“Foreign Service diplomats and specialists are truly the unsung heroes of American foreign policy.” This statement embodies the all-new third edition of Inside a U.S. Embassy: DIPLOMACY AT WORK. The editor, Shawn Dorman, is a former diplomat and clearly no stranger to the inner workings of the Foreign Service. This book is indeed an essential guide to all things diplomatic as she elaborates upon the broad spectrum of positions, personalities and experience that work abroad in a U.S. Embassy entails. The five sections carefully dissect and outline the roles of each essential officer, the lives that they lead abroad, journal entries detailing personal experience, the embassy machine in action, closing with tips and advice for prospective entry level officers. Not only does Dorman relay these details through matter-of-fact descriptions, engaging diagrams, lists, maps and photos from around the world, she also incorporates an empathetic aspect through inclusion of the emotions that accompany international friendships, constant uprooting of families, the trials of culture barriers, and many other obstacles that our nation’s Foreign Service Officers face every day – in service of us. We are finally able to get an inside view into the lives of everyone – spouses, entry level officers, ambassadors, security officers and the like – who plays an essential role in America’s foreign diplomacy in places far and wide - from a Tandem in India to a mission in the Democratic Republic of the Congo, to everywhere in between. This is truly a guide into the inner workings of the machine that is a U.S. Embassy and Dorman paints a thorough, realistic, and all-encompassing picture of every working screw. This book would be useful for anyone thinking about a diplomatic career or anyone curious about what our diplomats do inside those embassy gates.
Anonymous More than 1 year ago
What I like most about this book is that it goes well beyond the traditional image of a U.S. diplomat abroad, providing perspectives from people in several different embassy positions. Part I profiles members of the Foreign Service in the different generalist career tracks or "cones" (economic, political, consular, public diplomacy, and management) and specialist career tracks (medical doctors, office management specialists, etc). The second part explains how all the different positions examined in the book work together under the ambassador. Part III is a series of day-in-the-life journals. As someone who is considering the career, I found it helpful that this includes some people who are newer to the career, as well as the high-level people. Part IV is a series of very different 1-3 page stories (called tales from the field). Where Part III focuses more on everyday work and life, the stories in Part IV are focused on more extraordinary circumstances. A couple of these center around dangerous situations like being in an embassy as it is attacked - or coordinating the evacuation of US citizens from a foreign country during a time of upheaval, or calming a mob intent on violence. This is the most exciting part of the book, so it was my favorite to read. The guide to the hiring process in Part V is helpful in that it focuses on the entire application process. It's not really a prep book for the written exam, more of a guide to the process. Most prep books that I have used to study only cover the written exam (the first of many hurdles in the process) and had one page on the entire rest of the process, so this section of the book was useful.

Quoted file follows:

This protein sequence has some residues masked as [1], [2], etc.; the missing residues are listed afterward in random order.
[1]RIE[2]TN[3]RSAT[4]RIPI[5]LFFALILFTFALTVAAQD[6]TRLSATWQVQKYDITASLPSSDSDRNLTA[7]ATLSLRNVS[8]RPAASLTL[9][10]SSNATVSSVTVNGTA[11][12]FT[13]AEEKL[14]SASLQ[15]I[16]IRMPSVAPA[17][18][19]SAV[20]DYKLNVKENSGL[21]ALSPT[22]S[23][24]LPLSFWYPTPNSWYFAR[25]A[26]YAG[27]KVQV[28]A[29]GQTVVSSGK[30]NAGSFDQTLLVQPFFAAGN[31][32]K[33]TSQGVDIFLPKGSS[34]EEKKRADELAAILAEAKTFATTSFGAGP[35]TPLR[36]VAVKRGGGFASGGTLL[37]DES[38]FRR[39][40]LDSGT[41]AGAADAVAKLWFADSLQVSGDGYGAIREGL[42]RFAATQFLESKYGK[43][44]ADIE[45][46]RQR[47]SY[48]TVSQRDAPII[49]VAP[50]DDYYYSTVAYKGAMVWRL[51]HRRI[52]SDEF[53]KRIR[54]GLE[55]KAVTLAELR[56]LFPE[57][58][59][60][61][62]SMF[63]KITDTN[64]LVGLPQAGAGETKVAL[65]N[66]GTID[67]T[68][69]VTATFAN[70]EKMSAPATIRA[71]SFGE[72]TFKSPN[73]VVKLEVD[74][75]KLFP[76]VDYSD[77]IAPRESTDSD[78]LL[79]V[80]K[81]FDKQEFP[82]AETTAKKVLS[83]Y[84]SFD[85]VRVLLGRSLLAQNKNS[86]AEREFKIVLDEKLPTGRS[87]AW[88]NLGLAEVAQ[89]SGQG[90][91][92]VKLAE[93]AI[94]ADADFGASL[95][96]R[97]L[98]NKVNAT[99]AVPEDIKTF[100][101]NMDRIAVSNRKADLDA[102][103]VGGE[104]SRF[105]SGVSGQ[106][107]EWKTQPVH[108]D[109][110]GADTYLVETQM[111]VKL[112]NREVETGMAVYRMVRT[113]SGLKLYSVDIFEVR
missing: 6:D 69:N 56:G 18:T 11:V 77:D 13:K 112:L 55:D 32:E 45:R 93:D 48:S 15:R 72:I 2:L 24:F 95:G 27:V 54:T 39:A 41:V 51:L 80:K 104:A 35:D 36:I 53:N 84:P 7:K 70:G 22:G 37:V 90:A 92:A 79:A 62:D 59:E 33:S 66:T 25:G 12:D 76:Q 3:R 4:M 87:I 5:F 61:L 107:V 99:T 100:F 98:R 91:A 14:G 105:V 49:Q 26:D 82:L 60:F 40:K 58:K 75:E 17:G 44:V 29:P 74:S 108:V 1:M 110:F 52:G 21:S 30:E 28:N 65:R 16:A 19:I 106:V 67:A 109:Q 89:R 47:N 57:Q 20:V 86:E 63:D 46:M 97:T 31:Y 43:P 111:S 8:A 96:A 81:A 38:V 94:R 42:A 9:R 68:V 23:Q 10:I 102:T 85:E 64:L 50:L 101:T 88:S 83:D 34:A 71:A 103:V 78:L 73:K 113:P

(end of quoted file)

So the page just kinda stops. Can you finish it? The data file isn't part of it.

Anonymous More than 1 year ago
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Anonymous More than 1 year ago
If you are looking for the real story about being a State Department employee, this is not it. It is not that the stories are incorrect, but that they are just 1/2 of the story. You are not told that one third of U.S. Ambassadors are able to buy their positions. They are large campaign contributors to the President. You are not told that the State Department is currently Secretary-concentric, which means that the senior bureaucracy is resistent to any creative suggestions from below. Everything must originate from the Fifth Floor (Office of the Secretary of State). The State Department's dissent channel and its various sounding boards are all for show. Diplomats progress by keeping their mouths shut, by praising the Secretary and most of all by doing nothing that might upstage the Secretary. This book never discusses the conflict between diplomats and the Bureau of Diplomatic Security, which has been on a power grab since 2001. It has more and more authority over Embassy operations and personnel because there is a paranoia about al-Qaeda. Embassy personnel increasing live in fortified housing under the control of Bureau agents. There is less and less contact with ordinary people in the host country. The Bureau can have anyone sent home and does not have to have a reason. There are endless stories of security abuses. The book does not discuss the shabby housing that some diplomats have to endure, while the Secretary is spending $1 billion to build a glittering new embassy in London. The binge drinking is not discussed nor is there any mention that USAID funnels must of its contracts to politically connected Beltway Bandits, which is why most development aid projects fail. The constant changes in posts means that few diplomats are expert in the country they are in and almost all lack the crucial language skills and dialect skills for the host country, especially the minority languages. Diplomats usually have to work through interpreters, which is an absolutely terrible and unprofessional practice. The list of problems and deficiencies in the State Department is virtually endless. The real stories are not in this book. Matthew J. Nasuti Former USAF Captain Reporter - The Kabul Press